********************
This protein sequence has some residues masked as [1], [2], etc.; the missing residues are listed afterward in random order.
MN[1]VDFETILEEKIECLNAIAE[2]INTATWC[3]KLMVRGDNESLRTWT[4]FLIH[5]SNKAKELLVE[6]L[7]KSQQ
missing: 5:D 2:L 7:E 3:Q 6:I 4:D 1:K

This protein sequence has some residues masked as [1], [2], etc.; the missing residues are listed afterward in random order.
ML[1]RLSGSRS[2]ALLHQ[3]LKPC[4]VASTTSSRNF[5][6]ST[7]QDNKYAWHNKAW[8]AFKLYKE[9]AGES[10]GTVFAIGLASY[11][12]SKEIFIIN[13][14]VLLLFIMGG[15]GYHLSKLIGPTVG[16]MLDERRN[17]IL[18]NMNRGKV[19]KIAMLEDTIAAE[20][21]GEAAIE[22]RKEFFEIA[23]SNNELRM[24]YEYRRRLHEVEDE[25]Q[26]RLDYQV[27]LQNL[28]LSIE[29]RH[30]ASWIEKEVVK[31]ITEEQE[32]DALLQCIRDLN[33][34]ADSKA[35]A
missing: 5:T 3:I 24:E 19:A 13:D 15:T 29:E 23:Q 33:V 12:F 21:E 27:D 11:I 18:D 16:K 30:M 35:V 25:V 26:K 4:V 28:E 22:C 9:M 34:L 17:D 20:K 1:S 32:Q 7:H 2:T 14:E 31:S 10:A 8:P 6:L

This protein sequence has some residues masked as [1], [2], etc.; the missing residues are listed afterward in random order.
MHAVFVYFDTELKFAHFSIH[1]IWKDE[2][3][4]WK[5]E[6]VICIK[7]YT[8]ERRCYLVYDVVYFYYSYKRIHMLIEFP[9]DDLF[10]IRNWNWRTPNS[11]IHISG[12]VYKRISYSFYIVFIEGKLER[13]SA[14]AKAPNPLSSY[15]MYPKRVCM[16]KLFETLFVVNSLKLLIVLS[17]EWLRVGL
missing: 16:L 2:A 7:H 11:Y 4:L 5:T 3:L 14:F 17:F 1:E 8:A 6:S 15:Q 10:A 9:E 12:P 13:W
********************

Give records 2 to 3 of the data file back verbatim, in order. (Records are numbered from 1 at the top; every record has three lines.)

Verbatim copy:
This protein sequence has some residues masked as [1], [2], etc.; the missing residues are listed afterward in random order.
ML[1]RLSGSRS[2]ALLHQ[3]LKPC[4]VASTTSSRNF[5][6]ST[7]QDNKYAWHNKAW[8]AFKLYKE[9]AGES[10]GTVFAIGLASY[11][12]SKEIFIIN[13][14]VLLLFIMGG[15]GYHLSKLIGPTVG[16]MLDERRN[17]IL[18]NMNRGKV[19]KIAMLEDTIAAE[20][21]GEAAIE[22]RKEFFEIA[23]SNNELRM[24]YEYRRRLHEVEDE[25]Q[26]RLDYQV[27]LQNL[28]LSIE[29]RH[30]ASWIEKEVVK[31]ITEEQE[32]DALLQCIRDLN[33][34]ADSKA[35]A
missing: 5:T 3:I 24:E 19:A 13:D 15:T 29:E 23:Q 33:V 12:F 21:E 27:D 11:I 18:D 16:K 30:M 35:V 25:V 26:K 4:V 28:E 22:C 9:M 34:L 17:D 20:K 1:S 32:Q 7:H 2:T 14:E 31:S 10:A 8:P 6:L

This protein sequence has some residues masked as [1], [2], etc.; the missing residues are listed afterward in random order.
MHAVFVYFDTELKFAHFSIH[1]IWKDE[2][3][4]WK[5]E[6]VICIK[7]YT[8]ERRCYLVYDVVYFYYSYKRIHMLIEFP[9]DDLF[10]IRNWNWRTPNS[11]IHISG[12]VYKRISYSFYIVFIEGKLER[13]SA[14]AKAPNPLSSY[15]MYPKRVCM[16]KLFETLFVVNSLKLLIVLS[17]EWLRVGL
missing: 16:L 2:A 7:H 11:Y 4:L 5:T 3:L 14:F 17:F 1:E 8:A 6:S 15:Q 10:A 9:E 12:P 13:W